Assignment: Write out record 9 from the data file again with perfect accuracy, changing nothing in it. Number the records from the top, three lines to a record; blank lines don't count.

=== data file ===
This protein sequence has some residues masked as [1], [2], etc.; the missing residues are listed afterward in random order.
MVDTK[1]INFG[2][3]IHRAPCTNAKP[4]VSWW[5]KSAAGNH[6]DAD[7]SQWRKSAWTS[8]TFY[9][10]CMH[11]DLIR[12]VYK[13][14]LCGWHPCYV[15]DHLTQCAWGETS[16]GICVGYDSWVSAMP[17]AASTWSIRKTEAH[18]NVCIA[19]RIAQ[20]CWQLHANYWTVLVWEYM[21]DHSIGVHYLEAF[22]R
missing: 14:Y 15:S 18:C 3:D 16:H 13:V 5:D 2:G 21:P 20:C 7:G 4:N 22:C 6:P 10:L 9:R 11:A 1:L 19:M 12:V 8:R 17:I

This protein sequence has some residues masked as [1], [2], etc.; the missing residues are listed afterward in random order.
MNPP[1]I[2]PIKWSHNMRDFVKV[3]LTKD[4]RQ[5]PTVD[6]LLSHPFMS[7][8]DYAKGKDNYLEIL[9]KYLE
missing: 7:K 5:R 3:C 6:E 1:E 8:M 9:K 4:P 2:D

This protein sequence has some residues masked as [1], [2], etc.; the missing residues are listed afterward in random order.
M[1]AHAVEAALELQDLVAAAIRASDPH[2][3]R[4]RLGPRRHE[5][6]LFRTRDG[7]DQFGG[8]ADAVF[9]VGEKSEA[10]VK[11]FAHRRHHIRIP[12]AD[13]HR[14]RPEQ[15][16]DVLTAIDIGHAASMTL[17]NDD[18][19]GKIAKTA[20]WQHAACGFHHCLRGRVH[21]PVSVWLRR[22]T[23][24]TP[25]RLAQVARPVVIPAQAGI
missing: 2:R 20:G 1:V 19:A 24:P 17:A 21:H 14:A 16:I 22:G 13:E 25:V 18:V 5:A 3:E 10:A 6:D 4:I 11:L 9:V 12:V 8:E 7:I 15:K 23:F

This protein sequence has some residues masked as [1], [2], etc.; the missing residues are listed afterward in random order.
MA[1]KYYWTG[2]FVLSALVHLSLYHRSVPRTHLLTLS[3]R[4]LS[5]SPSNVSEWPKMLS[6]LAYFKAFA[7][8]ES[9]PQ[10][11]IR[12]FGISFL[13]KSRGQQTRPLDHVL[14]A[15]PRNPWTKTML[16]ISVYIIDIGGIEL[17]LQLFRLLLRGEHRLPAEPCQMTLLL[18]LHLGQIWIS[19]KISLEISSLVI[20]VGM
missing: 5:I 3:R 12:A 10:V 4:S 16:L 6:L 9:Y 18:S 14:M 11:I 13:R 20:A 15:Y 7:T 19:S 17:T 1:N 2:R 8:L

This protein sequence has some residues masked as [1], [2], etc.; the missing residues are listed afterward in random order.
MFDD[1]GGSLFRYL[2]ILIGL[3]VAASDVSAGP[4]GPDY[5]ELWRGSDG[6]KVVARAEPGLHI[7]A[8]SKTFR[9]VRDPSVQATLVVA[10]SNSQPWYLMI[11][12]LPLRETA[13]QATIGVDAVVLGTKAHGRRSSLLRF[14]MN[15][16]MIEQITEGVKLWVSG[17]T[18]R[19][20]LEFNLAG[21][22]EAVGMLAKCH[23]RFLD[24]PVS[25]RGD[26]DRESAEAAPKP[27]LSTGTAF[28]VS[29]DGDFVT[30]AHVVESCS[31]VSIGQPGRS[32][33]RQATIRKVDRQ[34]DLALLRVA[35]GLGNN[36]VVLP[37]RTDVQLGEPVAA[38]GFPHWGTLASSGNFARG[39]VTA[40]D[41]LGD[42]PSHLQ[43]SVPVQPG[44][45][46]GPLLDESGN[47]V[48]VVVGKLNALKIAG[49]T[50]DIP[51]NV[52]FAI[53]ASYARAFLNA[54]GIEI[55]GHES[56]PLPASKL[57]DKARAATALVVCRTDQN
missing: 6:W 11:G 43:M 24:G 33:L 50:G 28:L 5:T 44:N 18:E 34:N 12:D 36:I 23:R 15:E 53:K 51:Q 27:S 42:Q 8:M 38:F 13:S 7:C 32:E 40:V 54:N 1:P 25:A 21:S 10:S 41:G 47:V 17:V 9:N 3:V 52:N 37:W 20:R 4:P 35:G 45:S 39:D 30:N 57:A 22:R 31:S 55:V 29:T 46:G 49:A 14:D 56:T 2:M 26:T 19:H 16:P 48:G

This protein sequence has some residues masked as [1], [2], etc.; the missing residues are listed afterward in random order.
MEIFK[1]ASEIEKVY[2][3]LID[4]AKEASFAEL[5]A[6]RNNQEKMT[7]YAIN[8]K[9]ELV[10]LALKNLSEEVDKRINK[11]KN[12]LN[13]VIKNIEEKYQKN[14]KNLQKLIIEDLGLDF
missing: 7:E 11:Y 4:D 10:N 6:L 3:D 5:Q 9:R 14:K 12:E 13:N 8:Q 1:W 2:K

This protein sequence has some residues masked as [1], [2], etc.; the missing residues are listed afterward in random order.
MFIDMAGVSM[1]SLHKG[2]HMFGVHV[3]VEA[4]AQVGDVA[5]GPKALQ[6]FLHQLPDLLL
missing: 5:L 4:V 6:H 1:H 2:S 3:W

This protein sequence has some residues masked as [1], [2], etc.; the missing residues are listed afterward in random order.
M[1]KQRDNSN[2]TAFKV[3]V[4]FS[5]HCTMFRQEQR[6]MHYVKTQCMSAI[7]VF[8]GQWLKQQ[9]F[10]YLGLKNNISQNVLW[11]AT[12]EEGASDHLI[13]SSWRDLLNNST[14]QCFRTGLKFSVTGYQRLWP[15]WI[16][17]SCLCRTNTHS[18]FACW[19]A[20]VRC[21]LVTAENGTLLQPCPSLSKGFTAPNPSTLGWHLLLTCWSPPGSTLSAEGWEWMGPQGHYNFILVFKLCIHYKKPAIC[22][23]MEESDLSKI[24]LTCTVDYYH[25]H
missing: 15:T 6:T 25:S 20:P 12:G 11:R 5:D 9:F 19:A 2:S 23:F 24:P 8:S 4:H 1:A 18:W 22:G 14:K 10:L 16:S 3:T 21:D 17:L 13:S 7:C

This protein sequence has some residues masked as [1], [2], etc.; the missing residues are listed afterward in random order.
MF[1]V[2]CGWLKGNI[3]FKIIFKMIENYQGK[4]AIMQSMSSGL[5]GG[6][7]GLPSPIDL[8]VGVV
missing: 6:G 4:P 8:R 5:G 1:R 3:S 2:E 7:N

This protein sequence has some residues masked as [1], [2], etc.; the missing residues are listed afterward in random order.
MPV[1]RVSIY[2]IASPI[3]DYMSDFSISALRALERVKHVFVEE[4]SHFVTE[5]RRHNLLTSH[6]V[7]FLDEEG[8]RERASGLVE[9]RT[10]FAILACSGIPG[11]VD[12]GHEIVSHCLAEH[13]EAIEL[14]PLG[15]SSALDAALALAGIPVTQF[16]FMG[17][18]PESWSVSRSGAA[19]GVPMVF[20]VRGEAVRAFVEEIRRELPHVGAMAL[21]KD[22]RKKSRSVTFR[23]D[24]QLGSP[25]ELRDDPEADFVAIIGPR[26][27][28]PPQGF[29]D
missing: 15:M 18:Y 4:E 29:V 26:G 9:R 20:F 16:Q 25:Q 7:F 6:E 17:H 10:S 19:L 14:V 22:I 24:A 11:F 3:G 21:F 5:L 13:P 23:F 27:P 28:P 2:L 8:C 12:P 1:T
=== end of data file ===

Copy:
This protein sequence has some residues masked as [1], [2], etc.; the missing residues are listed afterward in random order.
MF[1]V[2]CGWLKGNI[3]FKIIFKMIENYQGK[4]AIMQSMSSGL[5]GG[6][7]GLPSPIDL[8]VGVV
missing: 6:G 4:P 8:R 5:G 1:R 3:S 2:E 7:N